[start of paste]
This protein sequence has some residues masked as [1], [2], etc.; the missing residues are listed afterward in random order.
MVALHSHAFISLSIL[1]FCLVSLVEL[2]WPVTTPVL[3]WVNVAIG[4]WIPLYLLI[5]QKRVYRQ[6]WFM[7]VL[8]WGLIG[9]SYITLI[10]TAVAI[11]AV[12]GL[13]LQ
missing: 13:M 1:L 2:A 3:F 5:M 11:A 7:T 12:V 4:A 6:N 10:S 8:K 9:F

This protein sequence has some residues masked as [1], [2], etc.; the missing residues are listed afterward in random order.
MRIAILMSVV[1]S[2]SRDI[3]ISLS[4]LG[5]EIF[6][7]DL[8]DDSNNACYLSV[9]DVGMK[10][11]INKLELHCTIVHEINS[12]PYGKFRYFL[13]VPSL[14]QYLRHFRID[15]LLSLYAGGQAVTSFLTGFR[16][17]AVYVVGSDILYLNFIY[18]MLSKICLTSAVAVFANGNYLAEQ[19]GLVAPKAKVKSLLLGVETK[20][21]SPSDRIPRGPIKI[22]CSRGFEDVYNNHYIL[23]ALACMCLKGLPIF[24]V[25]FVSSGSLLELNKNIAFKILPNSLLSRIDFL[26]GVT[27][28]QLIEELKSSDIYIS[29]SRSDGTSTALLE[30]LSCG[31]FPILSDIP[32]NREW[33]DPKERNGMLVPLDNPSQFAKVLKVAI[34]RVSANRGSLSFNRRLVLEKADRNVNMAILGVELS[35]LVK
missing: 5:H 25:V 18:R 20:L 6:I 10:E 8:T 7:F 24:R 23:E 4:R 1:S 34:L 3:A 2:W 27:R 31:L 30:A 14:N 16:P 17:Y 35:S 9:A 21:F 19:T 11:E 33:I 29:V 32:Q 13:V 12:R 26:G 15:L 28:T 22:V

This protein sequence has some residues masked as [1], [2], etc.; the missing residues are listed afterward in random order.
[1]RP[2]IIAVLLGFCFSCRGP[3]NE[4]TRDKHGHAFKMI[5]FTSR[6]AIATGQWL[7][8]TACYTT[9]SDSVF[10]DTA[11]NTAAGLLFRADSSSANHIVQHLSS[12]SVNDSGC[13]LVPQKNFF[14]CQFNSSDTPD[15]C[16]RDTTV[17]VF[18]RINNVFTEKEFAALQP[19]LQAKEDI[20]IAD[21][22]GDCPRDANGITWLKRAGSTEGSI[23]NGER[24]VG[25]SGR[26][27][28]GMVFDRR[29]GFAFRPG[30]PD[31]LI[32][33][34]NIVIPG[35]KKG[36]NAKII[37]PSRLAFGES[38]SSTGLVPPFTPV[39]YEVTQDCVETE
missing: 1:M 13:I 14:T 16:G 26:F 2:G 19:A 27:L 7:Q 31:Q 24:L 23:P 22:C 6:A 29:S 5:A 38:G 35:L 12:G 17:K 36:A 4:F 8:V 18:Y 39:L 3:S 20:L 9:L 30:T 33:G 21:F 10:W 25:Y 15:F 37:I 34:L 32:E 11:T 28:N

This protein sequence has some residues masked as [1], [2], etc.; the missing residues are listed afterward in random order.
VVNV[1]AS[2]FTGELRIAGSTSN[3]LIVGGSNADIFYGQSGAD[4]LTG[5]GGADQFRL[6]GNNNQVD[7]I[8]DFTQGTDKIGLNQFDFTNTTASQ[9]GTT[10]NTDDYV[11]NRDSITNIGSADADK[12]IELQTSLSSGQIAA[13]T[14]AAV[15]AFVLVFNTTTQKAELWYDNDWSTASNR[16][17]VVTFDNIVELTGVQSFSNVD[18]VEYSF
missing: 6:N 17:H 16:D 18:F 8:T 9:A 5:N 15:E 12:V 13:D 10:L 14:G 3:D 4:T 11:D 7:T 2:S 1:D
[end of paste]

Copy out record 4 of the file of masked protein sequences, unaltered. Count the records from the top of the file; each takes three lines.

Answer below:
This protein sequence has some residues masked as [1], [2], etc.; the missing residues are listed afterward in random order.
VVNV[1]AS[2]FTGELRIAGSTSN[3]LIVGGSNADIFYGQSGAD[4]LTG[5]GGADQFRL[6]GNNNQVD[7]I[8]DFTQGTDKIGLNQFDFTNTTASQ[9]GTT[10]NTDDYV[11]NRDSITNIGSADADK[12]IELQTSLSSGQIAA[13]T[14]AAV[15]AFVLVFNTTTQKAELWYDNDWSTASNR[16][17]VVTFDNIVELTGVQSFSNVD[18]VEYSF
missing: 6:N 17:H 16:D 18:F 8:T 9:A 5:N 15:E 12:V 13:D 10:L 14:G 3:D 4:T 11:D 7:T 2:S 1:D